18 July 2012

Finding The Rancho

Now that I own a house (finally!), I get to start the fun of looking into the history of the land upon which I live, and the area I now call home. Our new neighborhood is in the SF Bay Area, but has a legacy of rural living that is still in tact... something which my husband and I found very attractive given our two young kids, four two chickens (another story for another time), and our new dynamic duo of pygmy goats.

Anyways, the area in which we live, according to our grant deed, was once part of the Rancho Las Juntas, the only rancho in Contra Costa County to be granted to a "gringo," who went by the name of  William Welch. I found a great post on Contra Costa History that gives the full history on Welch and the land he owned here. Of his original 13,293 acre holding, we are now the proud owners of one acre!

According to the article,

The Rancho Las Juntas was formally granted to William Welch by Governor Manuel Micheltorena on February 21, 1844. This grant was for three leagues of and, as surveyed by the United States Government, contained 13,292 acres. The Spanish settlers recognized its boundaries as El Arroyo de las Nueces (walnut Creek) on the East, the Straits on the North, El Arroyo del Hambre (Alhambra Creek) on the Northwest, La Cuchilla del Reliz (the ridge of the Reliz) on the West, and Las Juntas (the junction of streams) on the South.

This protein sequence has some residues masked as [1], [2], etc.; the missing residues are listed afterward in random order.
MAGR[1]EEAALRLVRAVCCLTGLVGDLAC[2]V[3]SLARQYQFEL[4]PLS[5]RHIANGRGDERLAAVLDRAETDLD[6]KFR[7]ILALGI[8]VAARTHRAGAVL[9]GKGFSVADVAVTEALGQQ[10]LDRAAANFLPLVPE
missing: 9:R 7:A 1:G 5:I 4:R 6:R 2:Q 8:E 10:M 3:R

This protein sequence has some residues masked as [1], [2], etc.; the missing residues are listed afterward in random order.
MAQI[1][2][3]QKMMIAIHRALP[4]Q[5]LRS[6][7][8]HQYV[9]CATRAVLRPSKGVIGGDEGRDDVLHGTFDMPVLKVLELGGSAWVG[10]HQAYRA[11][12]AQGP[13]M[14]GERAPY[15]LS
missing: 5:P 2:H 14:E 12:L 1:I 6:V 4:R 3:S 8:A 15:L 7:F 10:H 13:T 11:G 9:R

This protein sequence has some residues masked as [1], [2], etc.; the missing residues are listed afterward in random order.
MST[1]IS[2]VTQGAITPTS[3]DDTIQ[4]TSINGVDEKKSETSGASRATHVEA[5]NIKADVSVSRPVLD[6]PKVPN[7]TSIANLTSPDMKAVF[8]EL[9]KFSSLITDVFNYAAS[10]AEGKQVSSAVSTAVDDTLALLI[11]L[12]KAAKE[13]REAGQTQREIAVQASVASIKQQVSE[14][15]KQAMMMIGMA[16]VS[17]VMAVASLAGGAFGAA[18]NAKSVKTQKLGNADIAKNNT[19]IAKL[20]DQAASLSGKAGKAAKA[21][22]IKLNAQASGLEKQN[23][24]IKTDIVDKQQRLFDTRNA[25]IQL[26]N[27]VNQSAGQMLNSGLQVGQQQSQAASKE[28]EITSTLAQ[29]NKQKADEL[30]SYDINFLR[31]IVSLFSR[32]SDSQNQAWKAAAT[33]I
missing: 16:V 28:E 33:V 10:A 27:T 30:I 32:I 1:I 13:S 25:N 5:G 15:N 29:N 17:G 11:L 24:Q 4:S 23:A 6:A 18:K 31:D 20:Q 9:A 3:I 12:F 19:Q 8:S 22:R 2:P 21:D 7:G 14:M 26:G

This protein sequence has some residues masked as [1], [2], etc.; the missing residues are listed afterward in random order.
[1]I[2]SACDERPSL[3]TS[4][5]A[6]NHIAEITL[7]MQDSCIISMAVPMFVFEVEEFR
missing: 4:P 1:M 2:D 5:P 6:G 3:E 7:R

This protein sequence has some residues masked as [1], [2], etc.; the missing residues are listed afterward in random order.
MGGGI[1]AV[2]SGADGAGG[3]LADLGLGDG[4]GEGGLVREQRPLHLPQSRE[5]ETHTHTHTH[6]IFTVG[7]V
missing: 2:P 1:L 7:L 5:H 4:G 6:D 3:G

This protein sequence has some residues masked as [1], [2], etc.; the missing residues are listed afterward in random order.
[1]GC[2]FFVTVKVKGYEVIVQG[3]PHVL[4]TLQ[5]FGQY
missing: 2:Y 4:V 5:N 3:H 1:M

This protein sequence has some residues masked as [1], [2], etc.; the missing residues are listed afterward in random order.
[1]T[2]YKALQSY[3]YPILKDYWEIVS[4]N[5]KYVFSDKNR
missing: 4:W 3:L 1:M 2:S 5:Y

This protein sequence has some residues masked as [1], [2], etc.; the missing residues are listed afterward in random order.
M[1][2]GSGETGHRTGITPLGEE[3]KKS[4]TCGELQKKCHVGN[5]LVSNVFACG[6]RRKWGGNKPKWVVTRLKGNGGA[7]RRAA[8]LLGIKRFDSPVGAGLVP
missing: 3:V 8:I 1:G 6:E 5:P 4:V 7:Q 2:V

To approximate the borders of the original rancho, I used the information on the CoCoHistory article along with the East Contra Costa Historical Creek Map to get a sense of Welch's rancho (zoom out to see the full estimated rancho borders):

View Rancho Las Juntas in a larger map

Anyone versed in California research knows that the way in which Mexican land grants were written--using vague, transitive physical markers that neighbors agreed upon as borders--made settling ownership of land difficult once the more substantive land description requirements of the United States were expected. Many families (including Welch's) spent the years after statehood in court fighting off the invasion of squatters, combating illegal claims of ownership to their land, and enforcing the boundaries of their ranch.

Because Welch passed away relatively young, his name doesn't resonate through Contra Costa and California history the way some of his cohorts' did. But he seems to have been an impressive man all the same!

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